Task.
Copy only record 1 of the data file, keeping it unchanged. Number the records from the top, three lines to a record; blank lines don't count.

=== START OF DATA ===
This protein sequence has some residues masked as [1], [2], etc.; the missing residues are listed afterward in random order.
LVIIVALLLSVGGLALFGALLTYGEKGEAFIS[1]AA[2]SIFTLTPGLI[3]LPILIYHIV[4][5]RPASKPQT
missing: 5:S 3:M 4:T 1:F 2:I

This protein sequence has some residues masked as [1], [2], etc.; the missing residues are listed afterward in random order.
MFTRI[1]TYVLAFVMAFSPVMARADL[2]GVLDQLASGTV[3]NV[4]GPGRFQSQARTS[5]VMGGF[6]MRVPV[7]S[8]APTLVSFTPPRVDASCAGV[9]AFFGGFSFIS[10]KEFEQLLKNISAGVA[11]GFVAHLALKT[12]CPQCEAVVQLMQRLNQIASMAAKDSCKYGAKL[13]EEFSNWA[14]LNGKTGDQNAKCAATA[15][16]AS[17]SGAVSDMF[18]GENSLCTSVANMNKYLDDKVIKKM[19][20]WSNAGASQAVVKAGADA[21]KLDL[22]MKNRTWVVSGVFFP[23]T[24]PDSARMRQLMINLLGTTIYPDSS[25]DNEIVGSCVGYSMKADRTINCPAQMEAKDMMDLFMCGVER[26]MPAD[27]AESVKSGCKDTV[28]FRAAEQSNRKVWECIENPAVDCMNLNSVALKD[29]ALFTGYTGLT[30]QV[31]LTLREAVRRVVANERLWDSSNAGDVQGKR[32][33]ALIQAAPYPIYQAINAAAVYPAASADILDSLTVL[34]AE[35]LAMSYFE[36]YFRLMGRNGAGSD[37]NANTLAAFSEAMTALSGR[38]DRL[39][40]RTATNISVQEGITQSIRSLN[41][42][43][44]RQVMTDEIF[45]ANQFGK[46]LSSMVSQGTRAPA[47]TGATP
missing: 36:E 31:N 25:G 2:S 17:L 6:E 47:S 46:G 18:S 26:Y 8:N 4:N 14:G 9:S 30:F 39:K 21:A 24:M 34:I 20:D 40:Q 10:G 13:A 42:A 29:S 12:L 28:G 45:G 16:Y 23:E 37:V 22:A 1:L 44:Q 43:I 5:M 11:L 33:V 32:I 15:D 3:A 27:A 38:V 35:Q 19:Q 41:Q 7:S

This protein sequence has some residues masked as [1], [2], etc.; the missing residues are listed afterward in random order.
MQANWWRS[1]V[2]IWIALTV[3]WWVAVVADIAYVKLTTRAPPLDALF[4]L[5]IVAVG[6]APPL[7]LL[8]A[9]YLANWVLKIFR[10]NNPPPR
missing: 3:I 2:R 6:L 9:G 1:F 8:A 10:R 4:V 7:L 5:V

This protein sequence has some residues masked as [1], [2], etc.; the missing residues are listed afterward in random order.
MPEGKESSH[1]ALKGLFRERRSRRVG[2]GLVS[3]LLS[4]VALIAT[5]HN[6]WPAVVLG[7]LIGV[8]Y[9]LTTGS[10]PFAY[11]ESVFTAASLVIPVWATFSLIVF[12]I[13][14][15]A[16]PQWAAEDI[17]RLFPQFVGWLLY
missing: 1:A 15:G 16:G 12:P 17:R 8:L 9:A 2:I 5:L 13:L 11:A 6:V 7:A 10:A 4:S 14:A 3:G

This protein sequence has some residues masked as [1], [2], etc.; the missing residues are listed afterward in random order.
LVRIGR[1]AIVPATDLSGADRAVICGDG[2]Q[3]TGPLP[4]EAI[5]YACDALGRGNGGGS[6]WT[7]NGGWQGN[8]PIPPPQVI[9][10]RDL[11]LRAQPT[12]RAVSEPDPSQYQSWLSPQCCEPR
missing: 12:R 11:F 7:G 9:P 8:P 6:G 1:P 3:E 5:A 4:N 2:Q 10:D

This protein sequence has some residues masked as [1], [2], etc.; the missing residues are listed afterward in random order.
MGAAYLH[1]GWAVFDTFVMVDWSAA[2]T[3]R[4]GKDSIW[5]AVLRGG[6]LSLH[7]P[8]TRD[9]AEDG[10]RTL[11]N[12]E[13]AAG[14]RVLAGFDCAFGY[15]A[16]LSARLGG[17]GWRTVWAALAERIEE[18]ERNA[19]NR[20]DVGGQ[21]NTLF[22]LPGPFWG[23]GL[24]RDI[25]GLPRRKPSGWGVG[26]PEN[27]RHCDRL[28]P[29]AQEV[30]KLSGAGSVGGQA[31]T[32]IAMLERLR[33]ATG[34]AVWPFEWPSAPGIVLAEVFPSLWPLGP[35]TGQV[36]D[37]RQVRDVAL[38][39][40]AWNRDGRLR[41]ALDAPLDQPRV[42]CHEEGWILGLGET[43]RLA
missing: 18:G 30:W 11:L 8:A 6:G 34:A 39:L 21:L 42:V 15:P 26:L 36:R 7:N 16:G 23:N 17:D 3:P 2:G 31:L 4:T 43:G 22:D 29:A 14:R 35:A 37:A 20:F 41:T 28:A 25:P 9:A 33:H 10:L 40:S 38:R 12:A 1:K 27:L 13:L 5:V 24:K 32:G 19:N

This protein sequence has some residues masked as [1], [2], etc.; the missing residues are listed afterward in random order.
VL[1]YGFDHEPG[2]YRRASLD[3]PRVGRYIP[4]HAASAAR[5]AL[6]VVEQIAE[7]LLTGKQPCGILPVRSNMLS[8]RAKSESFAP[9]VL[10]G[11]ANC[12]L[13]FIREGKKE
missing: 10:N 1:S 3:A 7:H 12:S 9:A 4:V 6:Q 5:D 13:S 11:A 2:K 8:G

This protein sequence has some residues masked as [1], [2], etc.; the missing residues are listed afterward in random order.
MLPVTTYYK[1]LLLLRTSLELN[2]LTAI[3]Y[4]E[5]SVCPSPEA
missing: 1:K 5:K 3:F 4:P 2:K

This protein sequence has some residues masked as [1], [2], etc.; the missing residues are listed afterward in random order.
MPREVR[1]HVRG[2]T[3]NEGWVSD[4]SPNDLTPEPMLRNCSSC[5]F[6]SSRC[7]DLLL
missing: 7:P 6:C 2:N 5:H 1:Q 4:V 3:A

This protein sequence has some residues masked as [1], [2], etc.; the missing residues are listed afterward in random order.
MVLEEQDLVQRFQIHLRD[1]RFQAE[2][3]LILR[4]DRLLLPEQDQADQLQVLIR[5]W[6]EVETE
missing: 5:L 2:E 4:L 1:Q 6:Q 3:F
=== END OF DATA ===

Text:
This protein sequence has some residues masked as [1], [2], etc.; the missing residues are listed afterward in random order.
LVIIVALLLSVGGLALFGALLTYGEKGEAFIS[1]AA[2]SIFTLTPGLI[3]LPILIYHIV[4][5]RPASKPQT
missing: 5:S 3:M 4:T 1:F 2:I